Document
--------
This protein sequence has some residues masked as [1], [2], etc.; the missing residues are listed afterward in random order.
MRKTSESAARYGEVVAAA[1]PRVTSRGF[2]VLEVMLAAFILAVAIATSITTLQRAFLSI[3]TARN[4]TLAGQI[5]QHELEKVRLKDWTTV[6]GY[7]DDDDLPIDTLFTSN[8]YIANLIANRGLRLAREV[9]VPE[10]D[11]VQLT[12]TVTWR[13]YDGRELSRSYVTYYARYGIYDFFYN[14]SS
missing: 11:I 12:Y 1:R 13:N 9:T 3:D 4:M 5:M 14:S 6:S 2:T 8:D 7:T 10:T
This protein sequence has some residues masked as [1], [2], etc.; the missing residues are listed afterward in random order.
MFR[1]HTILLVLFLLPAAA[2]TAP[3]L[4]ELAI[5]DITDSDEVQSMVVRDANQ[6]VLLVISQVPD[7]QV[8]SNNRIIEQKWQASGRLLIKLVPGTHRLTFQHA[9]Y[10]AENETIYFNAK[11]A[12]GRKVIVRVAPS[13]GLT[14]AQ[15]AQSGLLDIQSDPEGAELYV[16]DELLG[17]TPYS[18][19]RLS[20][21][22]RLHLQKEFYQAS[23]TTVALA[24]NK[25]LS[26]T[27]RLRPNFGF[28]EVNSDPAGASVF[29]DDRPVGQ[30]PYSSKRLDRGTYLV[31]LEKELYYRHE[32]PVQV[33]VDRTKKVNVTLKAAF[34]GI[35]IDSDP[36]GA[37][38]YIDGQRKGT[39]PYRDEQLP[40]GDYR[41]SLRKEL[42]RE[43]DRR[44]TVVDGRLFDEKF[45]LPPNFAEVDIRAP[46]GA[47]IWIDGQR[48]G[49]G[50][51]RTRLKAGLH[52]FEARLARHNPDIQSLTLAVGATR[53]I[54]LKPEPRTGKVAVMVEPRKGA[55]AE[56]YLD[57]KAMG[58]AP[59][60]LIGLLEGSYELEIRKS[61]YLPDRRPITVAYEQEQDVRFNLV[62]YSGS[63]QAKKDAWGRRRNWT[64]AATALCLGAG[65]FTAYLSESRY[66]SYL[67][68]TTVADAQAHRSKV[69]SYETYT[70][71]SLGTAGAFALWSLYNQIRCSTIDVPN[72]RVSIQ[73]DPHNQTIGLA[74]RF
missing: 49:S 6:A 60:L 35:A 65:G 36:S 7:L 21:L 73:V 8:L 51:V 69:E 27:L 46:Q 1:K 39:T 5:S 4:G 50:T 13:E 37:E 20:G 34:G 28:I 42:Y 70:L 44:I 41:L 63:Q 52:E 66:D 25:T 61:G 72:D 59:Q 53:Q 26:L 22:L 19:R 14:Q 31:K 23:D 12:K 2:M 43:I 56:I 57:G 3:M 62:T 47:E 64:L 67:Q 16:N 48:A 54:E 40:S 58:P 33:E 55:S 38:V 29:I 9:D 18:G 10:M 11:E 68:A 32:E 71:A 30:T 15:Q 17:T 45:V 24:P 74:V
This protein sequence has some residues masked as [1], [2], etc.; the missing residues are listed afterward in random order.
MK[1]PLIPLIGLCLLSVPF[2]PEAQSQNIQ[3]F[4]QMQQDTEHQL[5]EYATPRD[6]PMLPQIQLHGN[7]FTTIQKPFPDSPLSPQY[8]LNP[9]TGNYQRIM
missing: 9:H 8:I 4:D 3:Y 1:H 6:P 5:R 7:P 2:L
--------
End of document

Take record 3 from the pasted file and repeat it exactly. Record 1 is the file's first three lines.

This protein sequence has some residues masked as [1], [2], etc.; the missing residues are listed afterward in random order.
MK[1]PLIPLIGLCLLSVPF[2]PEAQSQNIQ[3]F[4]QMQQDTEHQL[5]EYATPRD[6]PMLPQIQLHGN[7]FTTIQKPFPDSPLSPQY[8]LNP[9]TGNYQRIM
missing: 9:H 8:I 4:D 3:Y 1:H 6:P 5:R 7:P 2:L